Every year to coincide with International Women’s Day, my colleague, Jess Phillips, reads out in Parliament the names of all the women who have been killed over the last year in the UK where a man has been charged or convicted. It still is an astonishing number, 118, over two women every week. This year that took place last week with a sad and bitter irony that Sarah Everard’s name was about to be added.
We should be shocked not only by the number of women who are killed in this way, but by the lack of media interest in most of those deaths. We can only imagine the fear of each victim. Each one is someone’s loved one, someone’s child or someone’s mum. There is no fitting tribute that can match the scale of the atrocity of the murder of Sarah Everard or of the 118 other women, but if the legitimate concern and the protests and the shock cause our society to think again, that must be the minimum acceptable outcome.
Domestic violence touches far too many victims, mainly women but men too and their children. That is unacceptable. We’ve got to be shocked enough to say there is no level of violence that is acceptable for women in Britain. There is no level of fear that runs on for weeks and years that is acceptable. This can never be political correctness. It is the basic standard of protection that both women and men should expect.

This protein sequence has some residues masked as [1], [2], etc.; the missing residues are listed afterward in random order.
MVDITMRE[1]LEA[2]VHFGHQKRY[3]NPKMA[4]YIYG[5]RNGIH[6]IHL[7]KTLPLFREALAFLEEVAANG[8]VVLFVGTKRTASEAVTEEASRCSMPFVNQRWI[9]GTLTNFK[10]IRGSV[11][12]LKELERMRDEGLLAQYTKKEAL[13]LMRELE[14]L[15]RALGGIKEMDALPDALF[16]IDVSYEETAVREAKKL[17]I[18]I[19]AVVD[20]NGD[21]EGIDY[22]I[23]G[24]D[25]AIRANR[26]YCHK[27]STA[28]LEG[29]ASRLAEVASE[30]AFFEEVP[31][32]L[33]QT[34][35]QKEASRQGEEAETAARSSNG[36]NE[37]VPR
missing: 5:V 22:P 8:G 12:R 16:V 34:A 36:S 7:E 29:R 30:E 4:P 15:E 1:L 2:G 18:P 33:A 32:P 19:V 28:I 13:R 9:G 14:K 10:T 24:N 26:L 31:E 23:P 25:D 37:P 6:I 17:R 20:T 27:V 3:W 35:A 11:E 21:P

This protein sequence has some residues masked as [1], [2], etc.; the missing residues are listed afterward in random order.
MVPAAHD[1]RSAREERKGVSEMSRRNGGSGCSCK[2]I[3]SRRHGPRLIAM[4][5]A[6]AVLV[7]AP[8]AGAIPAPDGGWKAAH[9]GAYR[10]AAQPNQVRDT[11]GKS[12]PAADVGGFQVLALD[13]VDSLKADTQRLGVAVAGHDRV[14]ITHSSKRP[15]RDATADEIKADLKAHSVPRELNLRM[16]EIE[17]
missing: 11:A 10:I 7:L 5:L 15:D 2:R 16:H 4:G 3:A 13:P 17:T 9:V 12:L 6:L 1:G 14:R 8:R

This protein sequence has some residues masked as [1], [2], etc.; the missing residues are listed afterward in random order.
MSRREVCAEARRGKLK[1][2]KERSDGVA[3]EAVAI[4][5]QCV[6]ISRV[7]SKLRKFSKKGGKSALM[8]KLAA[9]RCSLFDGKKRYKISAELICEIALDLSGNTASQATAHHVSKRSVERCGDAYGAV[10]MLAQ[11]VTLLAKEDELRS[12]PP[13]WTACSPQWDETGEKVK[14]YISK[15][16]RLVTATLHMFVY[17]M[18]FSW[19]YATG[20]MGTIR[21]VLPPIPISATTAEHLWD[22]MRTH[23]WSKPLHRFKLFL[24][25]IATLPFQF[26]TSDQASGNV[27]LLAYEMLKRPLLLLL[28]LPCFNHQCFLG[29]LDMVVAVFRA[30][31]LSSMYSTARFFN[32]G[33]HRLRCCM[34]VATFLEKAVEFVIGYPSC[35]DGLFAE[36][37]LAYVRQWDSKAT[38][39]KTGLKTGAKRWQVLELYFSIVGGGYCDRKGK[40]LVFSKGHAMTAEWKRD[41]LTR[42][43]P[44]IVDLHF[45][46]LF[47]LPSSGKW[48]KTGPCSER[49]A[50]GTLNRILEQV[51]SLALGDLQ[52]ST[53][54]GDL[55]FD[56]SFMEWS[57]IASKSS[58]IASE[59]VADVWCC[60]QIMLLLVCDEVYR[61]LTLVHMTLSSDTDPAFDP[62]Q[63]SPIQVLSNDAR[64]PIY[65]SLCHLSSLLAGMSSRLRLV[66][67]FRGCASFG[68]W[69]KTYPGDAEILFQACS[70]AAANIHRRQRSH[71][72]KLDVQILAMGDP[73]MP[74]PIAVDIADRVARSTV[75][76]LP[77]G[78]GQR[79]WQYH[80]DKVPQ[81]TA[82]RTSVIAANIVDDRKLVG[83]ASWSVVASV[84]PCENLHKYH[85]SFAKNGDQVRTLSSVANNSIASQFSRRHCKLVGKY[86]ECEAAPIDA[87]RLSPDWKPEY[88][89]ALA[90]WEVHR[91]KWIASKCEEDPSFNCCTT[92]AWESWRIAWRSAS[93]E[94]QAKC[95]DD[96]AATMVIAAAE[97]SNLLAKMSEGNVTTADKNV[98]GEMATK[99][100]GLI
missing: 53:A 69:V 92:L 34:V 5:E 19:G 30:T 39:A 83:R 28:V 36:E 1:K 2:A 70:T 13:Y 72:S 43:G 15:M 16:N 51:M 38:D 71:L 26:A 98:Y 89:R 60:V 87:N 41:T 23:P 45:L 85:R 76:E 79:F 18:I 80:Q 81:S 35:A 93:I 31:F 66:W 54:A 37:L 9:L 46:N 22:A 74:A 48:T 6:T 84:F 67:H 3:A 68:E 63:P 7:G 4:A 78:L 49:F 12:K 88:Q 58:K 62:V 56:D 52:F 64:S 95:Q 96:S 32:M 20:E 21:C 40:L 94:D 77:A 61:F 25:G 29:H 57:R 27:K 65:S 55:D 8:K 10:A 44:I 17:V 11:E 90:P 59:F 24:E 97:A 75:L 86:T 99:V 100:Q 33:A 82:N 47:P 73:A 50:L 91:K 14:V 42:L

It’s right that we ask our Police and prosecuting authorities to redouble their efforts to play their role. Our NHS can be there not just to heal the effects of attack but to signpost victims to places where they can get help. We need the partnerships between different agencies to ensure that victims don’t go undetected. We need to demand that refuges for those fleeing domestic violence are properly funded. The latest figures tell us that 4800 domestic abuse victims are turned away mainly through lack of space – that’s in today’s Britain.
But in the end we all have a part to play if we are going to take this moment to change attitudes in a way that helps prevent this violence. Those protesting inevitably drew criticism but protest is not what is shocking. What is shocking is if we don’t condemn the culture which allows violence to pass unnoticed in modern Britain. This isn’t a woman’s issue, it’s a challenge to every one of us, man or woman.
This article was originally published in the Rochdale Observer on 20 March 2021.